I would like to take us for a few minutes this morning back to the book of Ephesians.  Ephesians is a book all about unity—unity of the Godhead, unity of the church, unity in marriage, family, etc.  It is a book that teaches us about the ground of unity for a very diverse people of God. 

      Just as the love of God virtually necessitated that He be a tri-unity in nature, so His tri-personhood necessitates that unity with diversity be the experience of all who claim to be His children.  Here, too, is another spiritual paradox.  When humans think of unity, we tend to think uniformity.  Diversity and differences is not the first thing that comes to any of our minds when we hear the word “unity.”

      But if we are to engage in the kind of unity God has in mind for us, diversity MUST be a huge part of our experience. 

NOTE:  I’ve always been perplexed why so many churches and so many people in churches seem to demand a level of uniformity that I do not see God requiring.  And in so doing, we far too often destroy the very unity God is requiring of us.

      Why do we have such a hard time agreeing to disagree agreeably about so many things that God has not demanded we see exactly the same?  Why do we think that others must be “wrong” if what we believe is the only truly ‘right’ belief?  If God is willing to demonstrate such great and ongoing love for us each day when there are SO many things in our lives that must certainly fall SO short of Him and His truth, why can we not treat each other with a fraction of the grace and forbearance God shows us every moment of every day?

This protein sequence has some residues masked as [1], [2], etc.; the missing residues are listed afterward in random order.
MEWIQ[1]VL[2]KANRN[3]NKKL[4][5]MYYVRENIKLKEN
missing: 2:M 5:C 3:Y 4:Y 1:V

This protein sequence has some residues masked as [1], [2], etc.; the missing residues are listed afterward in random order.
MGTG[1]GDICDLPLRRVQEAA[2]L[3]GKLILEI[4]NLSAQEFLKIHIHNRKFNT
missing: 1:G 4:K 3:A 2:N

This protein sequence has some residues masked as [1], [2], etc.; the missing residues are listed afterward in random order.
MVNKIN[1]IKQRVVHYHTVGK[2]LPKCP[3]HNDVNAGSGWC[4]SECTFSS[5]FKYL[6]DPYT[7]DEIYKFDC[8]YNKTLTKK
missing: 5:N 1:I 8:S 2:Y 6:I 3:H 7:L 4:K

Ephesians 4 gives us a clue as to what we must embrace both personally and deeply IF we are to experience loving one another as He has commanded us to. 

      So let’s pick it up reading in Ephesians 4:1ff.

 As a prisoner for the Lord, then, I urge you to live a life worthy of the calling you have received. Be completely humble and gentle; be patient, bearing with one another in love. Make every effort to keep the unity of the Spirit through the bond of peace. There is one body and one Spirit, just as you were called to one hope when you were called; one Lord, one faith, one baptism; one God and Father of all, who is over all and through all and in all.

       Paul begins by telling us how he is viewing his prison experience there in Rome from where he is writing.  He’s not a “prisoner of Rome/Nero/Caesar.”  He’s a “prisoner for the Lord” or literally “in the Lord.”  Even life in prison is an experience that Paul wants to ‘try out’ “in Christ.” 

      APP:  Most of us have felt a slight bit like we’ve been “in prison” these past 10 weeks.  But I wonder if we’ve seen it as something to experience “in the Lord”?  Have we ‘found Christ’ in a deeper way in that ‘prison’ of solitude?  Did the new and unique stresses lead us to turn to Jesus more, depend more on Him than our routine and call out for His help more?  Did missing the fellowship of the saints lead us to more loving…or more critical…thoughts and emotions towards other believers?  If Paul’s prison experience could lead Him to Jesus, surely Covid-19 quarantines can lead us to Christ. 

      So we could paraphrase this passage, “As a Covid-Quarantine participant in our Lord Jesus…”  How would you complete that sentence if you were asked to tell someone what you experienced of Jesus in this time?  “As a Covid-quarantine participant in our Lord Jesus, I experience the ______ of Christ more deeply in this time.” [Ask for 1 or 2-word responses.]